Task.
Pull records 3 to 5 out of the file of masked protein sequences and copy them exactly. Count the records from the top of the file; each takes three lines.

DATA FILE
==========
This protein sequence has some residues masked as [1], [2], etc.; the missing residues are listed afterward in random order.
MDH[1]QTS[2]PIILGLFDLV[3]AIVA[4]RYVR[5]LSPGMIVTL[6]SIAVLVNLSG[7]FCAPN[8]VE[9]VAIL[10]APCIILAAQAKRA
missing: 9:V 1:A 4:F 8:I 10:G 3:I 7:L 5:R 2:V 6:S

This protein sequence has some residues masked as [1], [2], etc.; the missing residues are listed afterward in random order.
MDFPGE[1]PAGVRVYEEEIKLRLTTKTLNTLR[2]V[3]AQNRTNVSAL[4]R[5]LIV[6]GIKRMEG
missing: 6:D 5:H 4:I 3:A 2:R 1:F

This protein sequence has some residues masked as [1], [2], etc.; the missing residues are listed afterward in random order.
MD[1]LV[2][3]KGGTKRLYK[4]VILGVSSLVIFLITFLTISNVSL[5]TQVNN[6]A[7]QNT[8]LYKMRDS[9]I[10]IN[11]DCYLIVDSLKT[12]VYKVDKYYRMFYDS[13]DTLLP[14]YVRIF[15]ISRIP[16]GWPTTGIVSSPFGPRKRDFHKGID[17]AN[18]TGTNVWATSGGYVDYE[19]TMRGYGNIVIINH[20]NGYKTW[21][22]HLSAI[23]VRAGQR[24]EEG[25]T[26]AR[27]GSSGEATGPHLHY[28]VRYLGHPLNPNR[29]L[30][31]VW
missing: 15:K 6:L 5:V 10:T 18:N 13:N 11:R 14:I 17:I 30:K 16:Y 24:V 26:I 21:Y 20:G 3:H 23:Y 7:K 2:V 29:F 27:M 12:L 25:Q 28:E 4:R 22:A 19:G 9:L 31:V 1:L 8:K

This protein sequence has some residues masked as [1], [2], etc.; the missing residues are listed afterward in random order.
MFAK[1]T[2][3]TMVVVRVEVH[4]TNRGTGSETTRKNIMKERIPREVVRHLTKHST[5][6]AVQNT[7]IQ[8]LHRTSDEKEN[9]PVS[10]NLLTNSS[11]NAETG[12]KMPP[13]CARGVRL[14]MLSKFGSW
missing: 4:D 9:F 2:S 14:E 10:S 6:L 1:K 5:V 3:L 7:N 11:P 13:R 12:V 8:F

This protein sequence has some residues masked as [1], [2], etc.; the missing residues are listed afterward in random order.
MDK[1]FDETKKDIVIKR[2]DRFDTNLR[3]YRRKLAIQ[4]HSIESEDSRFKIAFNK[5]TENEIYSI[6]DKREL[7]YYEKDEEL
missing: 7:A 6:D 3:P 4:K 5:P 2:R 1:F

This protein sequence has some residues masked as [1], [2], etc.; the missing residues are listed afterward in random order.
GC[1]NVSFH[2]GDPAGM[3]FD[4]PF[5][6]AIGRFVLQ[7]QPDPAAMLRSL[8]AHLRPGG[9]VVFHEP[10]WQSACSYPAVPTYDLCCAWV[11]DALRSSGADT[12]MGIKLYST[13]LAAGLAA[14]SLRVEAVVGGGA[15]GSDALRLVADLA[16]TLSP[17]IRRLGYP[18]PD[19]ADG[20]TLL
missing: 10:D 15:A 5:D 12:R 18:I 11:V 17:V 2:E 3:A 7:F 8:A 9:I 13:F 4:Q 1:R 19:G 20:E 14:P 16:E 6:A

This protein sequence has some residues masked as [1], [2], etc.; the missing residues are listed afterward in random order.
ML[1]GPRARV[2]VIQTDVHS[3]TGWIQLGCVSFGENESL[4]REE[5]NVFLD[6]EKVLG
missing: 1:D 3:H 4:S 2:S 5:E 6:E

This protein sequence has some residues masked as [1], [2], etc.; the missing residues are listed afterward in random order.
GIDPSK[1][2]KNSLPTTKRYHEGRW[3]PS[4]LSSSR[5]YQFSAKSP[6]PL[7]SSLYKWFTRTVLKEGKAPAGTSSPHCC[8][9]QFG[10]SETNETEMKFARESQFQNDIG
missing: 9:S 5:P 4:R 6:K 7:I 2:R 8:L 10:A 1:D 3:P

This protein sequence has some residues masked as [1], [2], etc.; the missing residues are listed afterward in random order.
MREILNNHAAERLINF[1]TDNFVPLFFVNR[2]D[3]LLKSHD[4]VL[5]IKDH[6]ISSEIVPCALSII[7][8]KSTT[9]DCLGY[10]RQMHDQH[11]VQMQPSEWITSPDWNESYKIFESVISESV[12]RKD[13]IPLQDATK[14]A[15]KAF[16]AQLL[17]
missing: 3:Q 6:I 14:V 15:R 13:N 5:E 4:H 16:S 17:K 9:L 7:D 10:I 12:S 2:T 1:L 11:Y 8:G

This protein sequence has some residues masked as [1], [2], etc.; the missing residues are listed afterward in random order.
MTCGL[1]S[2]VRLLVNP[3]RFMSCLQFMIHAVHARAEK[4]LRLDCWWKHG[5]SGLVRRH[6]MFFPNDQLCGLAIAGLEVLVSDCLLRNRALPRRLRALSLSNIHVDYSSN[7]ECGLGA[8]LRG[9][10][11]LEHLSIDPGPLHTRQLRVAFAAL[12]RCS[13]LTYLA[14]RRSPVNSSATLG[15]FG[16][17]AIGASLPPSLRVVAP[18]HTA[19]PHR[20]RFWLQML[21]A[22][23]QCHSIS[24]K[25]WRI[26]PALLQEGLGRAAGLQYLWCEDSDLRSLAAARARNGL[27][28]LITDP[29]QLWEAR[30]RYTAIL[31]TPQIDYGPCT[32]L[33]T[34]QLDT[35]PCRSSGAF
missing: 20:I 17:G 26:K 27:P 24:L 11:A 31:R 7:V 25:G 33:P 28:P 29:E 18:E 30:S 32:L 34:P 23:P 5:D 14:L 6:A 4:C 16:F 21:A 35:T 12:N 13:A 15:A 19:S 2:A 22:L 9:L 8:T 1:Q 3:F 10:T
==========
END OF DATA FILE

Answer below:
This protein sequence has some residues masked as [1], [2], etc.; the missing residues are listed afterward in random order.
MD[1]LV[2][3]KGGTKRLYK[4]VILGVSSLVIFLITFLTISNVSL[5]TQVNN[6]A[7]QNT[8]LYKMRDS[9]I[10]IN[11]DCYLIVDSLKT[12]VYKVDKYYRMFYDS[13]DTLLP[14]YVRIF[15]ISRIP[16]GWPTTGIVSSPFGPRKRDFHKGID[17]AN[18]TGTNVWATSGGYVDYE[19]TMRGYGNIVIINH[20]NGYKTW[21][22]HLSAI[23]VRAGQR[24]EEG[25]T[26]AR[27]GSSGEATGPHLHY[28]VRYLGHPLNPNR[29]L[30][31]VW
missing: 15:K 6:L 5:V 10:T 18:N 13:N 11:R 14:I 17:I 30:K 16:Y 24:V 26:I 21:Y 20:G 3:H 23:Y 7:K 2:V 29:F 27:M 12:L 25:Q 28:E 4:R 22:A 19:G 9:L 31:V 1:L 8:K

This protein sequence has some residues masked as [1], [2], etc.; the missing residues are listed afterward in random order.
MFAK[1]T[2][3]TMVVVRVEVH[4]TNRGTGSETTRKNIMKERIPREVVRHLTKHST[5][6]AVQNT[7]IQ[8]LHRTSDEKEN[9]PVS[10]NLLTNSS[11]NAETG[12]KMPP[13]CARGVRL[14]MLSKFGSW
missing: 4:D 9:F 2:S 14:E 10:S 6:L 1:K 5:V 3:L 7:N 11:P 13:R 12:V 8:F

This protein sequence has some residues masked as [1], [2], etc.; the missing residues are listed afterward in random order.
MDK[1]FDETKKDIVIKR[2]DRFDTNLR[3]YRRKLAIQ[4]HSIESEDSRFKIAFNK[5]TENEIYSI[6]DKREL[7]YYEKDEEL
missing: 7:A 6:D 3:P 4:K 5:P 2:R 1:F